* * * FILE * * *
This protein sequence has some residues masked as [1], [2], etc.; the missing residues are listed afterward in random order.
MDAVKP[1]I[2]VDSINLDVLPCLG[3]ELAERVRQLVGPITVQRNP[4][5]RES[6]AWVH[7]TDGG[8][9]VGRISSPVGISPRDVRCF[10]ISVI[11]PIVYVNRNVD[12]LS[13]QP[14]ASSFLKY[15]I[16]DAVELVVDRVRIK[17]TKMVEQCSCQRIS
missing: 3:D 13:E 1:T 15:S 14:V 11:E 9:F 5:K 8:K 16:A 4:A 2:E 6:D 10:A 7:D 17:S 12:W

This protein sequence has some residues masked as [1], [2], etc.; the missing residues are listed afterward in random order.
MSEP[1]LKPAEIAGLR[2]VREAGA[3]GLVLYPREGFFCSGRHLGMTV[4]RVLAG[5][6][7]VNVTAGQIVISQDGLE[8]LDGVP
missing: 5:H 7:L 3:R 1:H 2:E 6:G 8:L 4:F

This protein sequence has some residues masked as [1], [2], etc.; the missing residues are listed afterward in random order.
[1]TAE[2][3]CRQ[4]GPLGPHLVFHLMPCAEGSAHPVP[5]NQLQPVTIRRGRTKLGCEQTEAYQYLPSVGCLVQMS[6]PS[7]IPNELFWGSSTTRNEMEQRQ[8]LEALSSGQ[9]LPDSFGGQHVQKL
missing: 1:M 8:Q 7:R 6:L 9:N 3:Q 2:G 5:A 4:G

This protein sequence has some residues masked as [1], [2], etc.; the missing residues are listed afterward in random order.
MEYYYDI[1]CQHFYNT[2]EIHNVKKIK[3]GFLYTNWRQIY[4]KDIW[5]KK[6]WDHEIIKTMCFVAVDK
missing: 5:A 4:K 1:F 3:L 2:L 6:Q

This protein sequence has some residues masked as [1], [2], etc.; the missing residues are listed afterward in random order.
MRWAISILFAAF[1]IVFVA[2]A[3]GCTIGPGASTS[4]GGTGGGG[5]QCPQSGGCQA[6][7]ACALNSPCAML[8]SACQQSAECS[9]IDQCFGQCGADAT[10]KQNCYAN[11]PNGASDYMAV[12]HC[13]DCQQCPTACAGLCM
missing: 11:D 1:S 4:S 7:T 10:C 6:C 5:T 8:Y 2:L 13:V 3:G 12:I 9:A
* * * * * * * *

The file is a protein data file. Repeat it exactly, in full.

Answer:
This protein sequence has some residues masked as [1], [2], etc.; the missing residues are listed afterward in random order.
MDAVKP[1]I[2]VDSINLDVLPCLG[3]ELAERVRQLVGPITVQRNP[4][5]RES[6]AWVH[7]TDGG[8][9]VGRISSPVGISPRDVRCF[10]ISVI[11]PIVYVNRNVD[12]LS[13]QP[14]ASSFLKY[15]I[16]DAVELVVDRVRIK[17]TKMVEQCSCQRIS
missing: 3:D 13:E 1:T 15:S 14:V 11:E 9:F 5:K 8:K 16:A 4:A 2:E 6:D 10:A 7:D 17:S 12:W

This protein sequence has some residues masked as [1], [2], etc.; the missing residues are listed afterward in random order.
MSEP[1]LKPAEIAGLR[2]VREAGA[3]GLVLYPREGFFCSGRHLGMTV[4]RVLAG[5][6][7]VNVTAGQIVISQDGLE[8]LDGVP
missing: 5:H 7:L 3:R 1:H 2:E 6:G 8:L 4:F

This protein sequence has some residues masked as [1], [2], etc.; the missing residues are listed afterward in random order.
[1]TAE[2][3]CRQ[4]GPLGPHLVFHLMPCAEGSAHPVP[5]NQLQPVTIRRGRTKLGCEQTEAYQYLPSVGCLVQMS[6]PS[7]IPNELFWGSSTTRNEMEQRQ[8]LEALSSGQ[9]LPDSFGGQHVQKL
missing: 1:M 8:Q 7:R 6:L 9:N 3:Q 2:G 5:A 4:G

This protein sequence has some residues masked as [1], [2], etc.; the missing residues are listed afterward in random order.
MEYYYDI[1]CQHFYNT[2]EIHNVKKIK[3]GFLYTNWRQIY[4]KDIW[5]KK[6]WDHEIIKTMCFVAVDK
missing: 5:A 4:K 1:F 3:L 2:L 6:Q

This protein sequence has some residues masked as [1], [2], etc.; the missing residues are listed afterward in random order.
MRWAISILFAAF[1]IVFVA[2]A[3]GCTIGPGASTS[4]GGTGGGG[5]QCPQSGGCQA[6][7]ACALNSPCAML[8]SACQQSAECS[9]IDQCFGQCGADAT[10]KQNCYAN[11]PNGASDYMAV[12]HC[13]DCQQCPTACAGLCM
missing: 11:D 1:S 4:S 7:T 10:C 6:C 5:T 8:Y 2:L 13:V 3:G 12:I 9:A